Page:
POLOMike, who has also lived in Bruce Road for many years with his pet dog Polo, has already been forced out of one former TUSH property when the council tricked him into moving out to do some work under the belief he could move back. The council deemed the best use of the property – along with a number others – would be to let it sit empty for nearly five years rather than let people move back in.

The council proposes they all move into one bedroom homes, which is odd given the shortage of housing and the inefficient use of stock that would be. Meanwhile the council is proposing wasting £150,000 on doing the property up despite its shortage of cash and John having spent years renovating and maintaining the property, which the friends are all happy to live in as it is.

The TUSH house sharing co-op was set up 35-years ago when the council had neither the money or the will to renovate seven derelict properties. The original members began renovating and maintaining them and lived there and getting involved in community work and campaigns. The council eventually gave them licenses to live there.

The arrangement meant the council had no costs in looking after the properties for decades. We only have to look at Robin Hood Gardens and Balfron Tower to see how good the council is at taking care of its stock.

It now seems the council wants to cash in on other people’s hard work by either selling them on or possibly letting them out to families. But they are a family in the most important sense of the word: taking care and looking out for each other. It seems the council is too willing to dismiss older single people as being somehow undeserving.

So please join them this Wednesday outside the Town Hall before the monthly full council meeting where their petition will be presented to the chamber and discussed.

6-7pm, Weds, 22nd July, Tower Hamlets Town Hall, Mulberry Place, E14 2BG

How to get there: East India DLR or buses: 15, 108, 277, D6, D7, D8

Visit the last TUSH co-op home on Bruce Road

Angelus, Mike and John will be opening up their door during the day on Wednesday for supporters to come and see their co-op home for themselves and find out more about the history of the co-op and why their way of living is a benefit and not a burden.

Their welcoming people between 12 and 5pm. Enjoy a cup of tea or a glass of juice and let John give you a tour of the garden where he grows food and is nurturing wildlife.


Campaigners challenge housing association’s social cleansing policy

picture credit: @balfronsocial

picture credit: @balfronsocial

Around 20 housing campaigners and local residents marched through Poplar today in protest over housing association Poplar Harca’s business strategy of evicting social tenants and replacing their homes with properties for private sale and ‘affordable’ rent, which of course we know is unaffordable to most.

Tower Hamlets Renters and Action East End organised the demo as Harca prepares to submit a planning application to refurbish and privatise Erno Goldfinger’s Balfron Tower.

If permitted, around £20m will be spent on refurbishing the 1960s block before the majority of its 146 properties are sold off to bankers and investors with no chance of its original and intended residents to return.

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Tower Hamlets is holding four events during the Radical Housing Network’s Week of Action

Tower Hamlets is set to host four housing events over the next ten days as part of the Radical Housing Network’s week of action.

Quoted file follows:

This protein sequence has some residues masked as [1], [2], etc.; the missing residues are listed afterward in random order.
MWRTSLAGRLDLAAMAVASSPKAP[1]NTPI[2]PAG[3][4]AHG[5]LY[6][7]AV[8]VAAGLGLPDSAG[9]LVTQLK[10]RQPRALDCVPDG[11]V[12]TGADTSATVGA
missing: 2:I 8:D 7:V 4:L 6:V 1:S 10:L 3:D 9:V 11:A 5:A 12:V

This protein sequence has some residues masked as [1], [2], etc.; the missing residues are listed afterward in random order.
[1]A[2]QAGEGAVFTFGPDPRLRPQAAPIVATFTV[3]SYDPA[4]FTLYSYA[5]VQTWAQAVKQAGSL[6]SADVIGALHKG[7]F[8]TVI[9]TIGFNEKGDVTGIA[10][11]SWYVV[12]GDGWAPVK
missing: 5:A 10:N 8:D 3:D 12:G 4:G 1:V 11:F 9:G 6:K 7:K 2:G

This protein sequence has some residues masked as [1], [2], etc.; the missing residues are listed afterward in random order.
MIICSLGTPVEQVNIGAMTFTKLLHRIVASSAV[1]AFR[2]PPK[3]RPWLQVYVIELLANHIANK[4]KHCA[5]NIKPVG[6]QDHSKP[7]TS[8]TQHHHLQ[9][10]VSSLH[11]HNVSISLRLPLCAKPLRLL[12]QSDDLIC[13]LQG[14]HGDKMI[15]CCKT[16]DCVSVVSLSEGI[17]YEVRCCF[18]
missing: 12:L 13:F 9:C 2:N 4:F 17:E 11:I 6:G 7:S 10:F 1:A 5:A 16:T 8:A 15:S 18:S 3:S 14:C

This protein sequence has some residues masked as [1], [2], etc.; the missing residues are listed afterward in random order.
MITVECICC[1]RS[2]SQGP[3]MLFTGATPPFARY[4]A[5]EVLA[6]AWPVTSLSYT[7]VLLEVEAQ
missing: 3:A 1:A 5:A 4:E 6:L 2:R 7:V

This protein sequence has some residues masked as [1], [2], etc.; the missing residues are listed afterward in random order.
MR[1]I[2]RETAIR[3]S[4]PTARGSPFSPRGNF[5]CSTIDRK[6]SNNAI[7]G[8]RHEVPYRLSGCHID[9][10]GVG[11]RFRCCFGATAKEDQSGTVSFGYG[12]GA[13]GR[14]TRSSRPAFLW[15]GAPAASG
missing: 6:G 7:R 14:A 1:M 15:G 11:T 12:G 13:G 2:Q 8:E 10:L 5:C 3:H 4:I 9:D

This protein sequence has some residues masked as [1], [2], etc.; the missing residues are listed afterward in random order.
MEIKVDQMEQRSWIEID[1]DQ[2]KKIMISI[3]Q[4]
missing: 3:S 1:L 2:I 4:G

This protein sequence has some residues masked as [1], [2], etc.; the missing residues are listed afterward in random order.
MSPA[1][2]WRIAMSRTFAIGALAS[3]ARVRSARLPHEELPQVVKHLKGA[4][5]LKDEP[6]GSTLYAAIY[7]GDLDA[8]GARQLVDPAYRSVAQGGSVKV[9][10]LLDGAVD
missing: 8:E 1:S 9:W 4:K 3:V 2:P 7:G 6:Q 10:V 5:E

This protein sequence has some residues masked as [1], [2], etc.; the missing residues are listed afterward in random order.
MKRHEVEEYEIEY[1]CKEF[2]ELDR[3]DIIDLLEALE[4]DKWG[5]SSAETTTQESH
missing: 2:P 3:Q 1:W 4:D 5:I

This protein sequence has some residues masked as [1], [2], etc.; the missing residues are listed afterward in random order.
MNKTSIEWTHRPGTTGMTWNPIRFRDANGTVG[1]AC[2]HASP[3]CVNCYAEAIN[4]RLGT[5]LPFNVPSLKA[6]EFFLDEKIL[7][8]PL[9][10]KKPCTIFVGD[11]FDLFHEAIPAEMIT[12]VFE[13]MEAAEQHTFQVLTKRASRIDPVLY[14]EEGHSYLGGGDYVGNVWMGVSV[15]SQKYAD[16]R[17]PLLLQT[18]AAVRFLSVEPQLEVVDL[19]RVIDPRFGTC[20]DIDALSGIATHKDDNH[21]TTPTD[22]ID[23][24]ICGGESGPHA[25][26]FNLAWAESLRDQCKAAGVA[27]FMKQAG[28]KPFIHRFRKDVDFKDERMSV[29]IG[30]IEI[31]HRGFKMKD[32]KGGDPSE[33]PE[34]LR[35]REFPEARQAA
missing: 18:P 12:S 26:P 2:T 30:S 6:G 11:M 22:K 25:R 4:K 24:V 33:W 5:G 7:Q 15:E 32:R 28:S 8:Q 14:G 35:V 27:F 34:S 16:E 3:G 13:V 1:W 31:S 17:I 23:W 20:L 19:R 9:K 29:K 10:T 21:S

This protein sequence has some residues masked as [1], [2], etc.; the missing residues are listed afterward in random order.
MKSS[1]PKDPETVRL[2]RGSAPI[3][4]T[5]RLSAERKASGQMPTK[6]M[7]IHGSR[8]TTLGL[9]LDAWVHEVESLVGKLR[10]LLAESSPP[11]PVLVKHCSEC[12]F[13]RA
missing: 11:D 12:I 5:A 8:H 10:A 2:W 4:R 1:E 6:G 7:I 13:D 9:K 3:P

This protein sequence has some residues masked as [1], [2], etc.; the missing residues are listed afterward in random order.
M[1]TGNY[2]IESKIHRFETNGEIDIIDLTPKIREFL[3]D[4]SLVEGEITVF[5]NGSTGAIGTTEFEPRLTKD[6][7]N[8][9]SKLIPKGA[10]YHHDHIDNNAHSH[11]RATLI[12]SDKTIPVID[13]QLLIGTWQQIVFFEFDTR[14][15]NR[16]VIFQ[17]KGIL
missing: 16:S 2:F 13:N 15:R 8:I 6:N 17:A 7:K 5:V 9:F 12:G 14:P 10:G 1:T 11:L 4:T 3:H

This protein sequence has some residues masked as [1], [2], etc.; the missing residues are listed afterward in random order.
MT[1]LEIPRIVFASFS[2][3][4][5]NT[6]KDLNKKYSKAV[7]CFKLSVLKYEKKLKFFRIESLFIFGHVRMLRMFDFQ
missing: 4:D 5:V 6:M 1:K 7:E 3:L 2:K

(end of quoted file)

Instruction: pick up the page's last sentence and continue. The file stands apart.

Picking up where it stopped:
The first will see housing doctor, campaigner and TH resident Glyn Robins lead a walking tour of the borough’s council housing discussing its history, politics and future. It starts at 11am tomorrow morning (Sat 14 Feb) from the country’s first ever social housing project – the Boundary Estate, near Shoreditch. Meet at the bandstand on Arnold Circus, E2 7JU.

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Protest for more security of tenure: 24 November outside Parliament

On 28 November 2014 is the second reading of the Tenancies (Reform) Bill, aiming to protect tenants against retaliatory eviction. Landlord bodies, such as the Residential Landlords Association (RLA) and the National Landlords Association (NLA), are strongly opposed to the Bill.

Michael James faces eviction for highlighting serious health & safety issues to the council

Michael James faces eviction for highlighting serious health & safety issues to the council

We know threw our support work that retaliatory evictions are a big problem for many families and individuals who have to survive in London’s private rented sector.

The Tenancies (Reform) Bill proposes to stop landlords from serving a Section 21 eviction notice if their tenants have complained about a serious health hazard or repair issue. That is a step forward but in order to stop insecurity, evictions and displacement, we need to end no fault evictions (section 21).

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Anti-eviction demo outisde TH Town Hall on Wednesday 10th Sept

Michael James faces eviction for highlighting serious health & safety issues to the council

Michael James faces eviction for highlighting serious health & safety issues to the council

Please join us one* more time to demand Tower Hamlets Council put an end to retaliatory evictions in the borough as councillors hold their monthly full council meeting.

Loyal and decent tenants face being kicked out of their homes in the run-up to Christmas for no other reason than expressing concern over unsafe living conditions unless action is taken.

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Private renters join anti-bedroom tax campaigners to lobby Council

TH Town Hall 30-07-14Tower Hamlets Private Renters linked up with the Benefit Justice campaign outside TH Town Hall this week to call on the council to support people being evicted from their homes.

Private renters are being kicked out for complaining about poor and dangerous conditions by callous and lazy landlords while those in social housing face eviction if they can’t afford to pay a recently introduced tax on a perceived ‘spare room’.

We had been scheduled to ask the full council meeting what was being done to improve living conditions and prevent retaliatory evictions in the private rented sector, and call on officials to consult with us on implementing a landlord licensing scheme.